Tuesday, October 14, 2014

Five Things You Should Know About Drs. Mabongo and Djibuku

A Boston Blickbild Exclusive

As Soelden approaches, the fans get excited about racing season. They spend countless hours trying to guess who will win there and who will get the globes in the coming season. The fans also wonder which witch doctors will be the most successful and earn the Dave Seville Witch Doctor of the Year Award. One of our intrepid reporters got to know two of the best witch doctors in the World Cup: this year's Dave Seville Award winner Dr. Mabongo and this year's runner-up Dr. Djibuku. Let's find out what they have to say.

BB: Dr. Mabongo, I will start with you. First of all, congratulations on your Dave Seville Award. 
Dr. Mabongo: Thank you. It is a big honor for me to win the award.
BB: You are still the German ski team's witch doctor, though you switched from the women's team to the men's. Can you tell our readers why you switched?
Dr. Mabongo: I was hired mainly to work with Maria Hoefl-Riesch. I feel like I was successful because she won medals in both Schladming and Sochi. In addition, she also fulfilled her goal of winning a downhill globe. But she retired and the German Ski Federation (DSV) didn't think that the other women needed help from a witch doctor. But the men's head trainer came to me and asked me to work with Felix Neureuther, Fritz Dopfer, and Stefan Luitz. I already had experience working with Fritz at the team competition in Schladming and we got on very well.
BB: Were Felix's back problems caused by another witch doctor putting a curse on him?
Dr. Mabongo: No. Sometimes athletes get injured all by themselves without any curses from opposing witch doctors. I look forward to working with Felix with he returns to competition as well as Fritz and Stefan.
BB: OK, let's get down to the five things that ski racing fans should know about you. Number One is you were fluent in German before you started working for the DSV. How could you be fluent in German living in the Congo?
Dr. Mabongo:  When I was a boy, Austrian missionaries came to a village that is about a 12-hour walk from mine. They brought a TV with them and some young boys to ride a stationary bike that powered the generator to run the TV. There was no electricity in the area. There was only one channel that the TV could receive--the Austrian channel ORF. I learned German from watching ski racing and interviews with skiers on ORF. The missionaries and boys died from tropical diseases, but the village's boys stepped up to run the generator for the TV. By the way, that TV still works.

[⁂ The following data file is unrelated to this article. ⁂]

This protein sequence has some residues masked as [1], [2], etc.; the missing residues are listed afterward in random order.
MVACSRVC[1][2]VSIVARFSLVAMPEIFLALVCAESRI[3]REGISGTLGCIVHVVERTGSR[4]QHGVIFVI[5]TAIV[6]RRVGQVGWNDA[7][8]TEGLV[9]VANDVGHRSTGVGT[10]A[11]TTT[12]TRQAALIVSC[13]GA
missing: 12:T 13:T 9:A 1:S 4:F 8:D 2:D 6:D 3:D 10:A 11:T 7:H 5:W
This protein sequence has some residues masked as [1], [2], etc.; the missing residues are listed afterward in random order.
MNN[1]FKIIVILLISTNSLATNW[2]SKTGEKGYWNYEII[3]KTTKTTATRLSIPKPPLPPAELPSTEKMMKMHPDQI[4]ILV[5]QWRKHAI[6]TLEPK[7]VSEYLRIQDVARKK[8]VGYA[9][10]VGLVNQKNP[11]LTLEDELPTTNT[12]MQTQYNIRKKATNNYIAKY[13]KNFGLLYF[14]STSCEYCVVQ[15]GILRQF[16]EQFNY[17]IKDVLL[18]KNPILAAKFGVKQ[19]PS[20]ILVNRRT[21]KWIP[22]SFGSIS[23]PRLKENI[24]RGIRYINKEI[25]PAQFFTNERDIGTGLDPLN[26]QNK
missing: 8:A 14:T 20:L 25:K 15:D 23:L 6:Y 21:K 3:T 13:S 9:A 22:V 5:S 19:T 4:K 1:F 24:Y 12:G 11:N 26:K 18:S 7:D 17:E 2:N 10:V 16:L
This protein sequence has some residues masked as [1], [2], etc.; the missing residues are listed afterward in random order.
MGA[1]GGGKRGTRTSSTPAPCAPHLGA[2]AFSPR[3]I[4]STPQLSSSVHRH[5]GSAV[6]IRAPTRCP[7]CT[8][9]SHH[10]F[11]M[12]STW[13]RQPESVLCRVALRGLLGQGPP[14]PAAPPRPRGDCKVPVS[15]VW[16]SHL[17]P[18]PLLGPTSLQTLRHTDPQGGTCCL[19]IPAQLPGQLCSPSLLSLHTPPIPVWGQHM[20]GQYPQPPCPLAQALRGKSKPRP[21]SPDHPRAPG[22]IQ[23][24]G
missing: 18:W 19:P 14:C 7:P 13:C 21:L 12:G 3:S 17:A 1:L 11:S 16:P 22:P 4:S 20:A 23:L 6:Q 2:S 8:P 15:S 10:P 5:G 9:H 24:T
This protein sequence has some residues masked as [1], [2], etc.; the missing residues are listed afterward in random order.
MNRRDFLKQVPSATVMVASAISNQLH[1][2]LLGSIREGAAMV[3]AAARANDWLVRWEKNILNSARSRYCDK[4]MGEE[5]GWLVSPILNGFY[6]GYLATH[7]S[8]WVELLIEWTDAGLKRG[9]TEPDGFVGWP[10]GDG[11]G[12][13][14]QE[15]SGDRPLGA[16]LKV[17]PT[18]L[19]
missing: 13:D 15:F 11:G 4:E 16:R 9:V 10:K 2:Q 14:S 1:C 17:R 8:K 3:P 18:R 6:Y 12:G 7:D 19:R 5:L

BB: Number Two is that you love ice cream.
Dr. Mabongo: That's right. When I was in Cortina with Maria two seasons ago, she bought me an ice cream cone. I never had anything like it before. It was the most heavenly thing I ever ate!  Now I have ice cream everywhere I go, but the ice cream in Cortina is the best. Everyone says that the Italians make the best ice cream and they are right! My favorite flavor is chocolate.
BB: The third thing about you is that you want to have a lot of children.
Dr. Mabongo:  I have 14 brothers and sisters, so I come from a big family. In the Congo it is normal to have a lot of children and I would also like to have a large family--at least 8 children. I need a son so that I can pass down my knowledge of witch doctoring. Our knowledge of how to be a good witch doctor has been handed down from father to eldest son since the world was created by a swarm of giant mosquitoes. I would like to start having children so that there will be a next generation of witch doctors. There is a woman in my village who I will marry next year. We have been engaged to each other since we were born. She also wants to have many children.
BB:  The fourth interesting fact about you is that you live in Germany for most of the year but dislike beer.
Dr. Mabongo: I am ashamed to admit this one. Germans love their beer, but I could never stand the taste of it. When I'm out with the team I will order a beer, but I end up just taking a few sips of it to be polite. I would much rather drink baobab leaf tea. That is the best drink. Fortunately, the DSV special orders baobab leaves for me so I can make my tea.
BB: The last thing about you is you are an expert marksman.
Dr. Mabongo: Part of growing up in the Congo was learning to stalk prey and kill animals with either a spear or bow and arrow. Before we are allowed out in the bush to kill animals, we practice with targets. I was the best marksman in my village by far. I was good enough to go to a regional competition, where I won a first place trophy. But because I was the eldest son in the family, I trained to become a witch doctor instead of a hunter. I still practice with targets to stay in shape and I am still the best marksman in my village. I can even hit a bulls eye when I stand with my back to the target and have my eyes closed.